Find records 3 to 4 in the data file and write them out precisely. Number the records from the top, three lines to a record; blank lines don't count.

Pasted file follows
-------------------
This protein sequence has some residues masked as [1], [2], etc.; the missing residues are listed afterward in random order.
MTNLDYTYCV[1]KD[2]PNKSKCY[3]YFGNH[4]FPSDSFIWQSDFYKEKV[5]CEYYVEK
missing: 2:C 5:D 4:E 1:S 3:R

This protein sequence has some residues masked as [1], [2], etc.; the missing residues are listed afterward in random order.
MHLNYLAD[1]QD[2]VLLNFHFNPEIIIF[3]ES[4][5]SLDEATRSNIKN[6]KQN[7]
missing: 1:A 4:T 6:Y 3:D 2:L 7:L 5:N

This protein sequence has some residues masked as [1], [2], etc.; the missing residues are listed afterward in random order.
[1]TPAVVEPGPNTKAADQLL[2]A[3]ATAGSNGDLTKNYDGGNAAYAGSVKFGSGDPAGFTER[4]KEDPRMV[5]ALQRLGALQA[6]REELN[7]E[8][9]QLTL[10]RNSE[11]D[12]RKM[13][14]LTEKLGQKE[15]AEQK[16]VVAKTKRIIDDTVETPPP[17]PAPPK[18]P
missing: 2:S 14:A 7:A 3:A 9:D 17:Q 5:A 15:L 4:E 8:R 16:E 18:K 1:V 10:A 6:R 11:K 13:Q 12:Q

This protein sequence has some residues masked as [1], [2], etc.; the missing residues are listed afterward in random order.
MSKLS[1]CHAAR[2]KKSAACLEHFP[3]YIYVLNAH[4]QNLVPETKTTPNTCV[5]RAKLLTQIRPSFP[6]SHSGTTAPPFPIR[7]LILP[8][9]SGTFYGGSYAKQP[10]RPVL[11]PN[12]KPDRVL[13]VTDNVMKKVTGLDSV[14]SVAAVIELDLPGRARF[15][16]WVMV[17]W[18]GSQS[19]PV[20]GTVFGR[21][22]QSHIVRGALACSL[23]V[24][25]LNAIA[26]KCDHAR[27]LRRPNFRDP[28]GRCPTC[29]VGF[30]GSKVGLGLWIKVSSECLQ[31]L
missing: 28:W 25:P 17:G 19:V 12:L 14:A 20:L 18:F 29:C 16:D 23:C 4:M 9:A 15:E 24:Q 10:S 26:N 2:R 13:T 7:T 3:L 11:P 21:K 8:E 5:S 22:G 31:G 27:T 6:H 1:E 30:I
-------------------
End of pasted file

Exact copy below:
This protein sequence has some residues masked as [1], [2], etc.; the missing residues are listed afterward in random order.
[1]TPAVVEPGPNTKAADQLL[2]A[3]ATAGSNGDLTKNYDGGNAAYAGSVKFGSGDPAGFTER[4]KEDPRMV[5]ALQRLGALQA[6]REELN[7]E[8][9]QLTL[10]RNSE[11]D[12]RKM[13][14]LTEKLGQKE[15]AEQK[16]VVAKTKRIIDDTVETPPP[17]PAPPK[18]P
missing: 2:S 14:A 7:A 3:A 9:D 17:Q 5:A 15:L 4:E 8:R 16:E 18:K 1:V 10:A 6:R 11:K 13:Q 12:Q

This protein sequence has some residues masked as [1], [2], etc.; the missing residues are listed afterward in random order.
MSKLS[1]CHAAR[2]KKSAACLEHFP[3]YIYVLNAH[4]QNLVPETKTTPNTCV[5]RAKLLTQIRPSFP[6]SHSGTTAPPFPIR[7]LILP[8][9]SGTFYGGSYAKQP[10]RPVL[11]PN[12]KPDRVL[13]VTDNVMKKVTGLDSV[14]SVAAVIELDLPGRARF[15][16]WVMV[17]W[18]GSQS[19]PV[20]GTVFGR[21][22]QSHIVRGALACSL[23]V[24][25]LNAIA[26]KCDHAR[27]LRRPNFRDP[28]GRCPTC[29]VGF[30]GSKVGLGLWIKVSSECLQ[31]L
missing: 28:W 25:P 17:G 19:V 12:L 14:A 20:L 18:F 29:C 16:D 23:C 4:M 9:A 15:E 24:Q 10:S 26:N 2:R 13:T 7:T 3:L 11:P 21:K 8:E 5:S 22:G 31:G 27:T 6:H 1:E 30:I